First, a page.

This year, companies that stand out to candidates are those that put as much time and energy into their employer brand as their consumer brand. And their efforts are worthwhile. It’s not about amplifying reach and increasing candidate volume; instead, companies are honing their employer brands to attract the right candidates. It’s about hiring quality employees.
Remember, employer branding is no longer optional. Your company is making an impression on potential candidates – whether you’re controlling it or not. Wouldn’t you rather have a say in the matter?
Read on to learn about the top four trends for employer branding this year and how you can leverage them as part of your talent acquisition strategy:
Technology has an impact
It always does. But there are so many emerging platforms this year that you’ll see being trialed in the talent acquisition space, especially for employer branding purposes. With voice-activated speakers being adopted quicker than smartphones, taking the opportunity to create a voice app will boost your brand recognition. Virtual reality will come into play through providing a day in the life of an employee. It takes the guesswork out of what the new potential job experience and company culture will be like. Jet.com allows candidates to partake in the company happy hours and virtual meetings with the CEO to get a feel for the company. Talent software [such as talent acquisition systems (TAS) and talent relationship management (TRM) systems] is becoming more robust and delivers a full-cycle approach that includes employer branding functions, like recruitment marketing and onboarding exercises. Look at all your technology options to determine which will be best for your company to invest in and give a try.
Employees will drive it
This goes back to the fact that you have a brand no matter if you decide to manage it or not. So, by embracing the idea that your employees have a say in how your brand is perceived, your company will be seen as authentic. Unique hashtags, like #WeAreCisco and #ZapposCulture, inspire employees to post their employee experiences to social media. This builds a grassroots approach to recruitment by encouraging referrals. Additionally, people are more likely to buy into people than a company. So, potential candidates want to hear from (and are seeking out) current and previous employees to get an idea of the experience they can expect working for a prospective company. They’re looking for genuineness, not canned marketing speak. Candidates are interested in learning more about their potential coworkers, which is why IDFC Bank started a hashtag #ExtraOrdinaryPeople that showcases employees’ passions beyond what they do in their career.
Intangible benefits go further
The nap pods, in-office yoga and breakroom ping pong tables are still great perks, but employees are looking for more than just comfort and fun in their jobs. Benefits such as personal development, ongoing educational opportunities and a community focus go a long way with candidates – especially the younger cohort. Personal development means something different to everyone. So, the key here is to have one-on-one conversations with employees to determine what meaningful personal growth looks like to them. A program that’s flexible for employees but still encourages innovation for the company, for example, is LinkedIn’s [in]cubator program. It allows employees to pitch their pet project ideas to executive staff with the chance to work with a team for up to three months to further build out their project. Other companies allow 10 to 20 percent of employees’ time to be spent on passion projects. If you decide something like this will work for your company, just set parameters so the mission stays focused. In terms of social impact, a Cone Communications survey reports that 88 percent of millennials say their job is more fulfilling when they are provided opportunities to make a positive impact on social and environmental issues, and 75 percent say they would take a pay cut to work for a responsible company. By offering volunteer days or fundraising opportunities, you’ll increase employee engagement.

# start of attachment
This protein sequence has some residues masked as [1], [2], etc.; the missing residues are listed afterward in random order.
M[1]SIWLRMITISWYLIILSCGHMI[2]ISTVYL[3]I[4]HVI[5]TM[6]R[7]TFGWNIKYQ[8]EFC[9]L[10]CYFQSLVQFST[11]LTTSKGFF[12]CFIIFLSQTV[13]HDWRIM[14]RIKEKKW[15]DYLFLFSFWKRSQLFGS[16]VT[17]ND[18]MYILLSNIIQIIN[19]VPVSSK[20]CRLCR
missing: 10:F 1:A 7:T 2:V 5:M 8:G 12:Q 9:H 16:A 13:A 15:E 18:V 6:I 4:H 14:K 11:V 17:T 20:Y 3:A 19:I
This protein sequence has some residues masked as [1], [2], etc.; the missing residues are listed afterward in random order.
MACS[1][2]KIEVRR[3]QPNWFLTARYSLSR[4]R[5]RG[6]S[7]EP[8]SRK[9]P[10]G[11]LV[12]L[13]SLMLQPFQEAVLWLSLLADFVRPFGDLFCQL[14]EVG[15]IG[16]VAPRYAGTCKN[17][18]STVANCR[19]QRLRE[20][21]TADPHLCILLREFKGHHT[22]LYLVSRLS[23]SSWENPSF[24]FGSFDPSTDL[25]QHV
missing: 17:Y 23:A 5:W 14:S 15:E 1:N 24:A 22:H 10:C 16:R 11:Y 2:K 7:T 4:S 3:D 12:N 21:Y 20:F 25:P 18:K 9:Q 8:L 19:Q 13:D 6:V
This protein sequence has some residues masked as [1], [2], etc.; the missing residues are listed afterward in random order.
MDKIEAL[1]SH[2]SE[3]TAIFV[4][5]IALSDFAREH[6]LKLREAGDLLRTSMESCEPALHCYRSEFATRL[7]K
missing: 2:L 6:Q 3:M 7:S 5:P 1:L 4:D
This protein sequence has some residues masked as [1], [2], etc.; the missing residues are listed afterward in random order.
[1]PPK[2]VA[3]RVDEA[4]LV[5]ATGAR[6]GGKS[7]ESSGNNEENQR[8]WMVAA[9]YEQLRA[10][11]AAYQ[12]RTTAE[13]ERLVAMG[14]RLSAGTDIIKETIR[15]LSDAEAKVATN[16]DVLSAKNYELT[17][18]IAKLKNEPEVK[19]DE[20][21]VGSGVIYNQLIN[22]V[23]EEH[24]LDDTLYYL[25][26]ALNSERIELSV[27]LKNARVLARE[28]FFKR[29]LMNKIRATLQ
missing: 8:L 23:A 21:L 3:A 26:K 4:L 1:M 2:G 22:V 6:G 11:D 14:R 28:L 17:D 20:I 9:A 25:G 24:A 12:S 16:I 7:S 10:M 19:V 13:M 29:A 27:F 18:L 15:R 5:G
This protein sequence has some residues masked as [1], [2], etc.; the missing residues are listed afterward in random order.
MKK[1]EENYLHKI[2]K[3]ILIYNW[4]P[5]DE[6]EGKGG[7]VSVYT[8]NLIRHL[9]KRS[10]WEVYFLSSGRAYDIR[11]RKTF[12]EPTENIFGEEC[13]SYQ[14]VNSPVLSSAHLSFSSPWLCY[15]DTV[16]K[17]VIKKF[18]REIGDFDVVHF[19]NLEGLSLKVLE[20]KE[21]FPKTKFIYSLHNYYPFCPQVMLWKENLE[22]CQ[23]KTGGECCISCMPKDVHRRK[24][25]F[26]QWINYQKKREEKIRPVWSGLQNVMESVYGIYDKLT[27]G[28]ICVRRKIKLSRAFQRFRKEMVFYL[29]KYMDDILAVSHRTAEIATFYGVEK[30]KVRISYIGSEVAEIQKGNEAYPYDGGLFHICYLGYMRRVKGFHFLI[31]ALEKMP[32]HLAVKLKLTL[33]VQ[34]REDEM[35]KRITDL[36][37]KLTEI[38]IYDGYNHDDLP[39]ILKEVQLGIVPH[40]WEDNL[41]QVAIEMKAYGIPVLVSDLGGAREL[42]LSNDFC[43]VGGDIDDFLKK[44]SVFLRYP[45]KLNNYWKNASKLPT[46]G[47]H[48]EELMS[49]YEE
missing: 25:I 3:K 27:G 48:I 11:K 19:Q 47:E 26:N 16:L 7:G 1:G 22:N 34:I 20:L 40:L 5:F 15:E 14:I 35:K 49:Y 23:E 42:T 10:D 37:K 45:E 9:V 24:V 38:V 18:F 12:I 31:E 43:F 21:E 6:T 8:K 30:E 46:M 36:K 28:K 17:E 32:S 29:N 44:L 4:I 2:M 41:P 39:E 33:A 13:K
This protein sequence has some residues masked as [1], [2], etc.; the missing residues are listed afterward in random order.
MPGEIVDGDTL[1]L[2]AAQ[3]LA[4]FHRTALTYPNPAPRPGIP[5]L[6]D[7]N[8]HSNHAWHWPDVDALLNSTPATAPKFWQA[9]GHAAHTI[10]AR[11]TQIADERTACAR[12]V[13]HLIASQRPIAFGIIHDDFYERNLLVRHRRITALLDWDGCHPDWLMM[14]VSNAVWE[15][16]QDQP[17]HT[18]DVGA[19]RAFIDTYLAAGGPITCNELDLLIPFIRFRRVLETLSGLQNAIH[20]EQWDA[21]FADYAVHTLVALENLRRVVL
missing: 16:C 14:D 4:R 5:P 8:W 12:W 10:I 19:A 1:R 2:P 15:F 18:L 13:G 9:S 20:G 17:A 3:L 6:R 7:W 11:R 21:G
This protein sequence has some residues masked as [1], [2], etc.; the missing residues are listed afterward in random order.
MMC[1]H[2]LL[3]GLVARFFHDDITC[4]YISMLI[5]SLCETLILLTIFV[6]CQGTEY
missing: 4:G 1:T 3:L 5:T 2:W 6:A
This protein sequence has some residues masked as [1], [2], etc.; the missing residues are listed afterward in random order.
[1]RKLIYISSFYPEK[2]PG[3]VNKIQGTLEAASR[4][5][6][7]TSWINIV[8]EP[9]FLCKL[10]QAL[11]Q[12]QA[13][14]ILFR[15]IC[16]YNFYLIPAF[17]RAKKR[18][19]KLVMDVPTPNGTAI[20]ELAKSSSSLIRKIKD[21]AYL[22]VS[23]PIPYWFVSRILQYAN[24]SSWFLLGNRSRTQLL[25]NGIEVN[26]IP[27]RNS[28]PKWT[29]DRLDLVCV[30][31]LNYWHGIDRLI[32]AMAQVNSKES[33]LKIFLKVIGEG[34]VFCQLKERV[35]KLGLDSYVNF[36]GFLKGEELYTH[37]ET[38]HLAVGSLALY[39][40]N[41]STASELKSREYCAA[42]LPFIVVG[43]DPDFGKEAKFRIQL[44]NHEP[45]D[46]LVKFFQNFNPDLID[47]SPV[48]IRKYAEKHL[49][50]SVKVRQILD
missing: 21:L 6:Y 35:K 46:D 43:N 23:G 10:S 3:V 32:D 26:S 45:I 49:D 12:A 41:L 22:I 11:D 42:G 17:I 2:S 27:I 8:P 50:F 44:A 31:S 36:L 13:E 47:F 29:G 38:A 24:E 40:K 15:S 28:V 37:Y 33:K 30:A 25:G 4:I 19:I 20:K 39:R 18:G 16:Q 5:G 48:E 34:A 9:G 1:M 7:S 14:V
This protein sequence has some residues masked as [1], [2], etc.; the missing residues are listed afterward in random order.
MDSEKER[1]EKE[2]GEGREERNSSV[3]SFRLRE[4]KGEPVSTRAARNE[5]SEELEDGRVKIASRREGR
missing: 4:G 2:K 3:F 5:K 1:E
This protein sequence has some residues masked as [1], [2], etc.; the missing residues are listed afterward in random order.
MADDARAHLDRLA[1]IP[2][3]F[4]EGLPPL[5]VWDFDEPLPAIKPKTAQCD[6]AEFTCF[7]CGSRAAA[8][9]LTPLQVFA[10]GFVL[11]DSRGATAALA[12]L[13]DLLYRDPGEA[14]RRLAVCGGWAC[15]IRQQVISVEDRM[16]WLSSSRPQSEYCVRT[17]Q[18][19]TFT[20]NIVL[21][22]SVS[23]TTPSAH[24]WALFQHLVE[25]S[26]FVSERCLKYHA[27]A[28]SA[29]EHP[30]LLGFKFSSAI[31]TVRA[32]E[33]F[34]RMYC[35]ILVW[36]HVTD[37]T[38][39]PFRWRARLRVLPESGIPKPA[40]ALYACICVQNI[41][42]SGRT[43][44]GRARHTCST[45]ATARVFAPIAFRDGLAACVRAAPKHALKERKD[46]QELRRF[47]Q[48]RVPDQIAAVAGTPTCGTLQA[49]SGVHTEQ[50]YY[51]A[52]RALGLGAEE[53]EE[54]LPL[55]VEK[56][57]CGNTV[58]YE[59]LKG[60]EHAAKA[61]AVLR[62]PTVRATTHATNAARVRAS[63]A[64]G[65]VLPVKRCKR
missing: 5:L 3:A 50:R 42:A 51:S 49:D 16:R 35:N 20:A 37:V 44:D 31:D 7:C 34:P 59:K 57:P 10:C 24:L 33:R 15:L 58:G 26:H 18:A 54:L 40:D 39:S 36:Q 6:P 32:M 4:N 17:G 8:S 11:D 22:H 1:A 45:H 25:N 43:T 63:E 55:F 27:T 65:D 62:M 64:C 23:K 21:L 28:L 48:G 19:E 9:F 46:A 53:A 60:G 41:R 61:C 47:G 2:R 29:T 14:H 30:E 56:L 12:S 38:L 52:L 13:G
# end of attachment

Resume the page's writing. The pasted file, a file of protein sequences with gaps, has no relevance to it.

Data (and artificial intelligence) provides insight
Big data, small data – and everything in between – can be used to inform decisions regarding employer branding efforts. Just as most aspects of talent management, analyzing the data you collect will make you more efficient and effective. It allows you to focus time and money where it makes the most impact and segment it based on your talent needs. While we’ve been aware of the importance of data for a long time, this is the year to become data-driven. Coupled with growing capabilities of artificial intelligence (AI) and use cases in recruitment, you’ll be able to improve the candidate experience and free up recruiters to focus on high-touch matters. One example of how data and AI will impact employer branding is through the use of chatbots. These virtual assistants can collect and collate candidate information and resumes, as well as provide personalized responses to candidate questions. It will provide a more positive candidate experience journey because jobseekers will get immediate responses to their inquiries 24-7 and recruiters will have the time to deliver highly personalized service later in the process.
There’s no doubt you’ll see these four trends – among others – come to fruition this year. By focusing employer branding efforts on increasing the quality of candidates rather than the volume, your recruitment function will run more efficiently and your hires will make more of an impact (more quickly) for your organization.